CNBC and the New York Times have decided to share material on their respective websites in a move to try to stave off competition from Rupert Murdoch's Wall Street Journal and recently-launched massively-failing Fox Business News. Basically, CNBC (a General Electric company) gets Times articles that will show up on CNBC.com while the Times gets CNBC videos. We're not so sure if having Jim Cramer screaming at you from the bottom of NYtimes.com is going to boost anything other than annoyance. They should take a page from Murdoch's own playbook and only have hot staffers in front of the camera. . That means a lot more Melena "Urban Eye" Ryzik and David "Dork Hot" Pogue and much much less of David "Scary" Carr and A.O. "Suburban Dad" Scott.
Liberation is running a poll about who is the hottest male newscaster on Web3. Because nouns are gendered in French (which I speak fluently! Paw grand shows) the gays are mad because the poll is only for les lectrices (female readers.) Maybe they're also mad because none of these dudes are really good looking at all. Except the dude on the left who kind of looks like Pavement bassist Mark Ibold who is handsome. [Liberation]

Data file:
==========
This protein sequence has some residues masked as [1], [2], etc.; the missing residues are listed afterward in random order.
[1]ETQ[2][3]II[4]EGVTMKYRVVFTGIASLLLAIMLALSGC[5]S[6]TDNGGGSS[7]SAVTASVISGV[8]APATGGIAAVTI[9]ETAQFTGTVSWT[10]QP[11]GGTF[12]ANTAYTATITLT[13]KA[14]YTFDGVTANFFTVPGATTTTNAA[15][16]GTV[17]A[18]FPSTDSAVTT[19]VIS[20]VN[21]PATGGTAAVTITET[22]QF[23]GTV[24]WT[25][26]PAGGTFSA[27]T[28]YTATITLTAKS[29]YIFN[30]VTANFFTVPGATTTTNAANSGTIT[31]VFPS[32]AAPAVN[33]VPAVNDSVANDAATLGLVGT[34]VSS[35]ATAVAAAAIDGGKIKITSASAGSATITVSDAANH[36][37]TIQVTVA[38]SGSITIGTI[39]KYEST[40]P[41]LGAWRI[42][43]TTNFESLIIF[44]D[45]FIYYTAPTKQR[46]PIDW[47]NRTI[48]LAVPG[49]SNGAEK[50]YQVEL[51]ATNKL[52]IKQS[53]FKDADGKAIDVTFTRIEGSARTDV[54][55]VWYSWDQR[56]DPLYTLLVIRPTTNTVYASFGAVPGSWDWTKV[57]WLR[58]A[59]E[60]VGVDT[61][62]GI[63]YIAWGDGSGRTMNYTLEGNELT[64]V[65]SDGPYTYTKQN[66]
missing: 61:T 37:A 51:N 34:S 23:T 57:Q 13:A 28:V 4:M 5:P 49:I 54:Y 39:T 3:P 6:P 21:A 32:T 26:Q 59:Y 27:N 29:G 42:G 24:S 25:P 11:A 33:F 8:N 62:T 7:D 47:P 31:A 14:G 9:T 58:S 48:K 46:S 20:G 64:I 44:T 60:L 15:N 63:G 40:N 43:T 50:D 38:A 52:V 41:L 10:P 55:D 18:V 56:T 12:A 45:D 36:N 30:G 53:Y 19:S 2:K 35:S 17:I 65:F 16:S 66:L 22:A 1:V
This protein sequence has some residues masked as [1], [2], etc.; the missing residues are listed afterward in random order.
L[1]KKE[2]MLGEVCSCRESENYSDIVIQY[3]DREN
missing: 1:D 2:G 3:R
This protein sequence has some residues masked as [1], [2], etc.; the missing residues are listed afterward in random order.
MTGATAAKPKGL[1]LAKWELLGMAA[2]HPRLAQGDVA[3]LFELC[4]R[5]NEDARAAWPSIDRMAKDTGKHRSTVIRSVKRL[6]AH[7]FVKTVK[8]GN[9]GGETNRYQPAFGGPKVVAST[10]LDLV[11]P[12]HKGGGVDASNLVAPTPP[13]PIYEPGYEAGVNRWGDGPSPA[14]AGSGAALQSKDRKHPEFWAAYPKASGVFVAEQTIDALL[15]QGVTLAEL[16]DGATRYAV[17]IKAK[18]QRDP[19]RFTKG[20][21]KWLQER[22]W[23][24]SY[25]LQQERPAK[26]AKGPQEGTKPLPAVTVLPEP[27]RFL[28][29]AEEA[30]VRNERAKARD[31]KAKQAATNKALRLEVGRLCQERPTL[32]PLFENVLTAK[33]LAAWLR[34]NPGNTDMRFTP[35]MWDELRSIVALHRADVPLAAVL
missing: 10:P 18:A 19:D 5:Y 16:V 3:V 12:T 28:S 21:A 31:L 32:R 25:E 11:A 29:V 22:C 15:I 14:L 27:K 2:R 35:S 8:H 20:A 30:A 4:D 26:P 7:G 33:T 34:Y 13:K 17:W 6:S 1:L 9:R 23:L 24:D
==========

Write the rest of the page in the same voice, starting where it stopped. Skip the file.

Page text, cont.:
The premise behind Facebook's Social Ads is the notion that users of the social network will declare their brand loyalty on the site, and thereby opt into targeted ads from some of their favorite corporations. Starbucks, despite a recent dip in store visits after a price hike, serves 44 million customers a week. So you'd think a few of those customers might have admitted to being fans of Facebook, right? Wrong. Facebook's Starbucks product page has all of 59 fans. I think there were that many people in my local Starbucks the last time I bought a latte.
New voting site Dig a Silicon Valley Girl has reached the pinnacle of loser-generated content. It makes the implicit explicit — the sex-starved id of the male-dominated Valley made tangible in a thoroughly useless, if entertainingly revealing site. DSVG recycles the social voting of Digg, mixes it with rating site HotorNot, and, we're sad to say, mixes in a thorough helping of Valleywag's archives, minus the social critique. Now lonely geeks can vote for their juvenile obsessions in public, rather than leaving juvenile comments across the Web, tittering in whispers at the next Web 2.0 event, or entertaining themselves singlehandedly to tech-news podcasts. There's only one higher purpose this site can serve: Becoming the destination for all the frustrated prepubescents who clog up the comments of sites trying to cover significant, breaking news ... like the wardrobes of videobloggers, for example.